Now is the right time for a nuclear deal that prevents an Iranian bomb. We will not get all we want at the table with Iran -- no negotiation ever sees one side get it all while the other gets nothing. And such a lopsided deal would only invite the loser to later cheat. The right kind of deal, however, would strengthen U.S. national security, increase regional stability in the Middle East and demonstrate that diplomacy -- by using all aspects of American power -- can secure core security objectives.
From all accounts, this is just the type of deal that was on the table in Geneva and that will be the focus of the continuing negotiations. The United States, Europe, Israel and the rest of the world will get additional inspections so that we will have verifiable proof that Iran cannot break out and rapidly build a nuclear weapon without detection. We will see Iran curb its nuclear activities to assuage the most immediate international concerns about these activities. And we will likely be on the path to a more comprehensive deal that will permanently take an Iranian nuclear weapon off the table and disclose the full history of Iran's illicit past nuclear activities.
Washington policy makers should be pleased. But unfortunately, some ideologues are seeking to torpedo a limited nuclear deal with Iran in order to ratchet up the stakes which could drive us into another American war in the Middle East.
We don't need to go there. Let's be clear: Iran should not have a nuclear weapon. But let's also be clear: absent a full military invasion and multiyear occupation of Iran, there is no way to dismantle the entire Iranian nuclear program. A reasonable deal that prevents Iran's acquisition of a nuclear weapon is the best deal, and one we should take.
The absence of a deal with Iran did nothing to prevent it from increasing its nuclear capacity. That's why Secretary of State John Kerry, at an event in Washington hosted by Ploughshares Fund, spoke directly to the diplomacy skeptics:
Some have suggested that somehow there's something wrong with even putting that to the test. I suggest that the idea that the United States of America (as) a responsible nation to all of humankind would not explore that possibility would be the height of irresponsibility and dangerous in itself, and we will not succumb to those fear tactics and forces that suggest otherwise.
Only one country can truly prevent Iran from getting the bomb, and that is Iran. Iran has the technology, know-how, and capacity to build a bomb. Iran did not acquire this knowledge overnight. The Iranians have developed it over decades. We cannot change this fact. But we can provide the right incentives for Iran to permanently and verifiably take the nuclear option off the table. As American intelligence affirms, Iran hasn't made the decision to build a bomb. We should keep it that way.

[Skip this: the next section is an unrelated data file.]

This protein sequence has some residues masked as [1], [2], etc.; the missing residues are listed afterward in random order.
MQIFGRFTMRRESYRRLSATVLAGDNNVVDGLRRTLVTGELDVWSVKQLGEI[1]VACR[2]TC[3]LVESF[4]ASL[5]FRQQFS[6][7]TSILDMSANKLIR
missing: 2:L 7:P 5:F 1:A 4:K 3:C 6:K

The strong international sanctions regime has provided just that encouragement. And the sanctions are now having their desired effect: they have brought Iran to the table in a serious way. The way forward now is a strong deal with Iran that provides the Islamic Republic with an incentive to not build a bomb.
The Obama administration and Congress deserve credit for their patience and persistence. Israel deserves credit for its steadfastness. And the Iranian people deserve credit for choosing a new president who is willing to seriously engage in order to get us to this objective.
All the political elements are in place. Now is the right time for a deal to be struck, and it is clear that the countries negotiating with Iran are playing their strong hand smartly.
If we turn away from a deal, what is the alternative? More sanctions? Fine, but for what purpose? To bring Iran to the negotiating table? If that were the case, then we are already there. Or, is it to hold out hope that the Iranian regime will capitulate? If that's the case, then we should just go straight to military action -- a decision that will embroil the U.S. in another unpopular Middle Eastern war. Most experts agree that such an action may provoke Iran to decide to build a nuclear weapon, possibly destabilizing the entire region and creating the outcome we're trying to prevent.
Now is the moment of truth for Washington. A potential deal would be the first step on a path that will help make America safer. It could also be the best deal we will get. And we would not have given up either the architecture of our current sanctions or our military pressure on the Islamic Republic. But we very well may get a rock-solid verifiable commitment that Iran will not acquire a nuclear weapon.
This is what a winning negotiation looks like.
This piece originally appeared in ThinkProgress.